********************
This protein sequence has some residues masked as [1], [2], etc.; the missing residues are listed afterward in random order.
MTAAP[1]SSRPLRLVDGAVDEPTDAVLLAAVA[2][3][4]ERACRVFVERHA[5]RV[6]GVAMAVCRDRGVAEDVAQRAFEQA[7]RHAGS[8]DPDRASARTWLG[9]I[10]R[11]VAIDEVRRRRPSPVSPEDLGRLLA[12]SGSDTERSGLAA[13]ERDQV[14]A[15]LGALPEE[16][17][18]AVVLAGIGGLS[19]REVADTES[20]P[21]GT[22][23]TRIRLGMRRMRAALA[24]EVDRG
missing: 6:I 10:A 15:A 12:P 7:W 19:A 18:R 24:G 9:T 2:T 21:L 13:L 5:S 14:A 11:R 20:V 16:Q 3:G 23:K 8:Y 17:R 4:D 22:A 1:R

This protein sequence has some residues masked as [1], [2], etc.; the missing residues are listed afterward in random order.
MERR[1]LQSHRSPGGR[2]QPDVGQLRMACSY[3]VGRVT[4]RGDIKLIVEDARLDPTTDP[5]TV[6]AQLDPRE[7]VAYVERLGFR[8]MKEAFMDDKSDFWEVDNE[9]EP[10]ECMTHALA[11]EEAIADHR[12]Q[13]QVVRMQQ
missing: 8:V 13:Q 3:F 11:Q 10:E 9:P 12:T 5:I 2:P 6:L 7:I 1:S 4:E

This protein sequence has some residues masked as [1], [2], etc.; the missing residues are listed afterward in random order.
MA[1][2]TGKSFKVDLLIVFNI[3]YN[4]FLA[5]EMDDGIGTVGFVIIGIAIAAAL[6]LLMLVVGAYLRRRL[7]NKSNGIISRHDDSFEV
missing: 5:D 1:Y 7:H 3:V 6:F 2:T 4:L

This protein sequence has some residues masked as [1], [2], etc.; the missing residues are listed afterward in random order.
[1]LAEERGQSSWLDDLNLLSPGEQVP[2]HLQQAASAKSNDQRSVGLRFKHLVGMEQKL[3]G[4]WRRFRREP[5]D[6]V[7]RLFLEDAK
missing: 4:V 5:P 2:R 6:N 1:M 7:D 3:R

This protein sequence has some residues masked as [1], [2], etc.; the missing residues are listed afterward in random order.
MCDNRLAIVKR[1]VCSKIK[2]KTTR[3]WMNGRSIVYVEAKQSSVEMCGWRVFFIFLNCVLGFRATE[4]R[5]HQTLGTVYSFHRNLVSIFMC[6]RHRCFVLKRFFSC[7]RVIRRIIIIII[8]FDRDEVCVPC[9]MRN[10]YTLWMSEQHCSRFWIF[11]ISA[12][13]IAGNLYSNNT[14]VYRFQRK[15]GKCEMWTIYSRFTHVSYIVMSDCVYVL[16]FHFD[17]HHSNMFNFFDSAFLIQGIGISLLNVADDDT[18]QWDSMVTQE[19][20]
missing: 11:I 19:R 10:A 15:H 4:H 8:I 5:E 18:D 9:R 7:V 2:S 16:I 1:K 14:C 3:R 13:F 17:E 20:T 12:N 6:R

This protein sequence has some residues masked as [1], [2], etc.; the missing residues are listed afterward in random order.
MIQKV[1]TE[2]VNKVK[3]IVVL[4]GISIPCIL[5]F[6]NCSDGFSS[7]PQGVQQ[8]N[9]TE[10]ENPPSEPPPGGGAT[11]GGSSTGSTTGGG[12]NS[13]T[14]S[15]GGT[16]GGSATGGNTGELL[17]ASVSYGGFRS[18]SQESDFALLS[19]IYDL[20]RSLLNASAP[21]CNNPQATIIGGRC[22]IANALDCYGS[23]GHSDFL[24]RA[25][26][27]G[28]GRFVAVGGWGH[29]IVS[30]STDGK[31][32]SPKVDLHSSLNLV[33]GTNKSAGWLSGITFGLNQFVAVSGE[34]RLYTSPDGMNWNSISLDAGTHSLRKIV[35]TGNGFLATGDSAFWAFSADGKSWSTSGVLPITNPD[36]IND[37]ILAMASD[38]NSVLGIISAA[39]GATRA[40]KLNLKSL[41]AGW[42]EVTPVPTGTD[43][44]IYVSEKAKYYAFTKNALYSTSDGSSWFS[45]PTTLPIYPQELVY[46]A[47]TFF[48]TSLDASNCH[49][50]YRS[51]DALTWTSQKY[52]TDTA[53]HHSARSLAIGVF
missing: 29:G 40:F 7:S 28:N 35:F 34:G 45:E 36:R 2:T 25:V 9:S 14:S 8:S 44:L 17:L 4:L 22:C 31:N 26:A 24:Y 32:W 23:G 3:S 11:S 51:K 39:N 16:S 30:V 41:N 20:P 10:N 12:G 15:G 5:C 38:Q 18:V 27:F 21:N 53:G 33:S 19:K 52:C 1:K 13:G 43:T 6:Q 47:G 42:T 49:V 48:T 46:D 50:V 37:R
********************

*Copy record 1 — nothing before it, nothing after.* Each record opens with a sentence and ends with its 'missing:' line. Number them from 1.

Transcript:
This protein sequence has some residues masked as [1], [2], etc.; the missing residues are listed afterward in random order.
MTAAP[1]SSRPLRLVDGAVDEPTDAVLLAAVA[2][3][4]ERACRVFVERHA[5]RV[6]GVAMAVCRDRGVAEDVAQRAFEQA[7]RHAGS[8]DPDRASARTWLG[9]I[10]R[11]VAIDEVRRRRPSPVSPEDLGRLLA[12]SGSDTERSGLAA[13]ERDQV[14]A[15]LGALPEE[16][17][18]AVVLAGIGGLS[19]REVADTES[20]P[21]GT[22][23]TRIRLGMRRMRAALA[24]EVDRG
missing: 6:I 10:A 15:A 12:P 7:W 19:A 18:R 24:G 9:T 2:T 21:L 13:L 5:S 14:A 11:R 20:V 16:Q 3:G 23:K 8:Y 17:R 4:D 22:A 1:R